As a teenager, Matthew Saffran's entire life was about sports. He played everything from basketball to volleyball on the W.H. Croxford High School team where he led his senior team to provincials. He loved golfing and snowboarding and even enjoyed the more adrenaline-inducing sports like cliff jumping.
But two years ago when he hopped on his electric longboard for a leisurely ride, he never imagined it would end in him nearly losing his ability to walk. He also never imagined that the accident would lead him into the role of coaching and mentorship. One fateful day in May, Matthew ended up miscalculating a turn and hitting a parked car.
"When I hit the car, I was in pain and screaming. I think I was kind of in shock, but I didn't think that I was going to have long-term effects from this. I kind of thought that it was going to suck for now," he said.
Saffran's father who had been following him on his bike rushed to his son. Matthew's Mother, Rebecca Saffran, would call 9-11. Once Matthew was in the hospital he learnt that he had completely dislocated his knee and tore ligaments and tendons. He had also fractured the bottom half of his femur and ended up having bone fragments and cartilage lodged in his knee.
"A week later, they called us back to the hospital to meet with a surgeon. At the time, it was the height of COVID, so they weren't really letting anybody extra into the hospital, except for the people that were being treated," Matthew said. "I was in there and the doctor asked where my mom was. I told him she was waiting in the car. He said, 'we should probably bring her in.' At that point, I knew that it was serious."
Doctors told Matthew's family that he had essentially destroyed his knee and the chances of him being able to ever walk properly again were murky at best, though the doctor underlined nothing was certain until his first surgery. Matthew's Mom said that she assumed the doctors could fix just about anything, especially since Matthew had suffered his fair share of broken bones and scrapes playing sports.
"The surgeon said something like that it will take a miracle and I said, well, that's what we were looking for: a miracle," she said.
Matthew underwent his first surgery and months of excruciating physiotherapy followed.
"I was on crutches for just under four months and that was like excruciating physio[therapy]. Hours and hours a day of icing and exercises in physio that I had to do to rehabilitate my knee," he said.
While Matthew did improve his mobility, he said at one point in his physiotherapy he plateaued. Hence he would undergo another surgery.
"His second surgery, they said that the amount of repair that they did on his knee has never been done before," Rebbecca said.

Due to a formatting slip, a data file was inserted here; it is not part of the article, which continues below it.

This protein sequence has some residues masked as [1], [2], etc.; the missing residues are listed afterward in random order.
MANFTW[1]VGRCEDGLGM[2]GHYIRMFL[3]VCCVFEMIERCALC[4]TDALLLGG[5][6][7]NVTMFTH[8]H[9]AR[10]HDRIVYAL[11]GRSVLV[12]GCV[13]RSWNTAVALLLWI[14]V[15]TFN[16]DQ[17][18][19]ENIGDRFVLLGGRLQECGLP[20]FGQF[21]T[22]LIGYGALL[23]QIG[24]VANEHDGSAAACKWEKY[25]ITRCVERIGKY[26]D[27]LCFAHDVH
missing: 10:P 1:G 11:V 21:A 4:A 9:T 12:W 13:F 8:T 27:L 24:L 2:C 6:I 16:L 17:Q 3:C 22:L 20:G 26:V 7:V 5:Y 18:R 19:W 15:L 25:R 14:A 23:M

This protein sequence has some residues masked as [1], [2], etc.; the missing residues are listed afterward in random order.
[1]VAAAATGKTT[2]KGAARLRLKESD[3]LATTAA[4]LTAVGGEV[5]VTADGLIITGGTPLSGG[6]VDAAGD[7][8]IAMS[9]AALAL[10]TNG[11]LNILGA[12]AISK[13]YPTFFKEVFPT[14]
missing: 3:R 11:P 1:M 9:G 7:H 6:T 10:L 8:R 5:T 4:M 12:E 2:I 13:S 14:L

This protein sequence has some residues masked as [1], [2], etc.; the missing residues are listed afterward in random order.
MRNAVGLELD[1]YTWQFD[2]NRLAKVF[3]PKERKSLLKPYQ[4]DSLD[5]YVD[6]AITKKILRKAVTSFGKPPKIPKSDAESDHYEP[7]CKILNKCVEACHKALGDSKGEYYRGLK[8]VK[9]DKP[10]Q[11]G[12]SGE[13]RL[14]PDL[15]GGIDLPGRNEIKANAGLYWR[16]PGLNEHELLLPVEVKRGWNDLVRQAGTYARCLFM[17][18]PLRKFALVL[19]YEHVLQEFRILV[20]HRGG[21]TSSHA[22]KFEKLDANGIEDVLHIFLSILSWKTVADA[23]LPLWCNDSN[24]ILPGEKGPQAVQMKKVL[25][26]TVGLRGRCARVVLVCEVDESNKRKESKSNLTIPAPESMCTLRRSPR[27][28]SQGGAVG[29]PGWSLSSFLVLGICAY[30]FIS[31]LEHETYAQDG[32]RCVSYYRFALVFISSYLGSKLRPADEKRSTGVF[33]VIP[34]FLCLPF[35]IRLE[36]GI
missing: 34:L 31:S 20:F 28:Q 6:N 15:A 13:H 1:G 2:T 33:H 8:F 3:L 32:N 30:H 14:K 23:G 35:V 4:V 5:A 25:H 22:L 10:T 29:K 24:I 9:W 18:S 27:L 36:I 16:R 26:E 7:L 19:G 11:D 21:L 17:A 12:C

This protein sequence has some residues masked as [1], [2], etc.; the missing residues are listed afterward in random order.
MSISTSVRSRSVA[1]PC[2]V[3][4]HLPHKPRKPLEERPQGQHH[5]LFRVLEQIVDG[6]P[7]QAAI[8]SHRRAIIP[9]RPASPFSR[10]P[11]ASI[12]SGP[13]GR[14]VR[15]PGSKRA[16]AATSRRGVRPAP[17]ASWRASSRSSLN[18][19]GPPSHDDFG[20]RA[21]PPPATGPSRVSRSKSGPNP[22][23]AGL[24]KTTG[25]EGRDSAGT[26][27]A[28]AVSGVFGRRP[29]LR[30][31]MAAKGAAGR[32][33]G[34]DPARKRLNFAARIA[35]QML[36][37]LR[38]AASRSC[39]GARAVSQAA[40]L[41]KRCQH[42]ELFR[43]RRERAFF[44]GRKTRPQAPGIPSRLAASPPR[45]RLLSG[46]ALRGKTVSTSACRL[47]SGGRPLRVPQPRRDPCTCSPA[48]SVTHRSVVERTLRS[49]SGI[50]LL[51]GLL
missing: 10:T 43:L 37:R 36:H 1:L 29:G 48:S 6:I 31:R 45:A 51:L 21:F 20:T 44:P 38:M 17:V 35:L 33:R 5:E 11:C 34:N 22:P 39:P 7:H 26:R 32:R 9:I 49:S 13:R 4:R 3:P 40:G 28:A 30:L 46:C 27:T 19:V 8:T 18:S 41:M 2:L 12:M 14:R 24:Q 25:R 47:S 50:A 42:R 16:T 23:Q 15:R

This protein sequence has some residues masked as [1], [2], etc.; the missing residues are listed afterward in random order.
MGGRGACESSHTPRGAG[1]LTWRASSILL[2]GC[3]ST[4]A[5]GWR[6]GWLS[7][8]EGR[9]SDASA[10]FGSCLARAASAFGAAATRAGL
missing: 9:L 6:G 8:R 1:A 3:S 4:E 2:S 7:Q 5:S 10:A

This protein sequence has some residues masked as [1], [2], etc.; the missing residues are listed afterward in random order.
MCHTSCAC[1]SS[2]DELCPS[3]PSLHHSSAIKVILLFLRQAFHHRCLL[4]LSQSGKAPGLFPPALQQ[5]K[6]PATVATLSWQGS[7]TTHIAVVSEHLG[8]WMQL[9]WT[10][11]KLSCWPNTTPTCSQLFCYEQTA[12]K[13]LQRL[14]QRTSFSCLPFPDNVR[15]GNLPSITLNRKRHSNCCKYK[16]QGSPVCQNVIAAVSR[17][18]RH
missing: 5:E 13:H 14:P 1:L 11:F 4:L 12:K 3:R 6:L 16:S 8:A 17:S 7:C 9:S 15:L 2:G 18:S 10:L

The second surgery he underwent was over a year ago. Matthew's mother said that her son's surgeon teamed up with a surgeon who works with the Calgary Stampeders.
"Before [the second surgery] I could go to the mall, maybe one or two stores and I'd be out of commission for the rest of the day. I wasn't able to do any sports. But now because of the second surgery, I'm improving more and I'm able to golf," Matthew said. "My quality of life is just better."
Although Matthew's mobility has improved and he has gradually been able to participate in a few sports, he has accepted things may never go back to the way they once were. His mother says it's been a bittersweet battle, but one that has shown Matthew's true strength.
Even though Matthew is not able to play on the court, he has begun coaching. At 21 years old, he coached the Airdrie U-15 boys basketball team last fall and has started his own personal training business. He will also be running basketball camps during the summer at the Volleydome.
"I love sports and it's been a part of my life. I wanted the next best thing, which was coaching. I know how important a coach is to an athlete because I've had good coaches and I've had bad coaches and I can see how a coach can change a player's life," he said. "My brothers are still playing sports now, so I thought I'd want to coach my brothers and help them and help the players on their team."
His mother said that when her son is mentoring others, he truly comes alive.
"It is just incredible to see this part of him that I didn't know was there until recently. Hearing my 13-year-old say, 'Matt you're the best coach I've ever had,' and other players on the team saying the same thing; hearing from their parents how much they love him and he's only 21!"
Matthew said that while there are times he misses the days of him being on the court and playing, he does believe all things, even the most painful and traumatic ones happen for a reason.
"If I could go back and have prevented it, I don't think that I would. I've just learned so much about myself and I think that people learn the most and progress and develop as a person the most in life when they're going through challenges."
Matthew said that he wanted to give heartfelt thanks to the doctors and surgeons, including Dr. Ryan Martin, the Orthopaedic surgeon for the Calgary Stampeders, Pat Clayton his physiotherapist, as well as Dr. David Longino, who was also his Orthopaedic surgeon.
Although it has been a long one, he is confident coaching and mentoring other players is what he was always meant to do.
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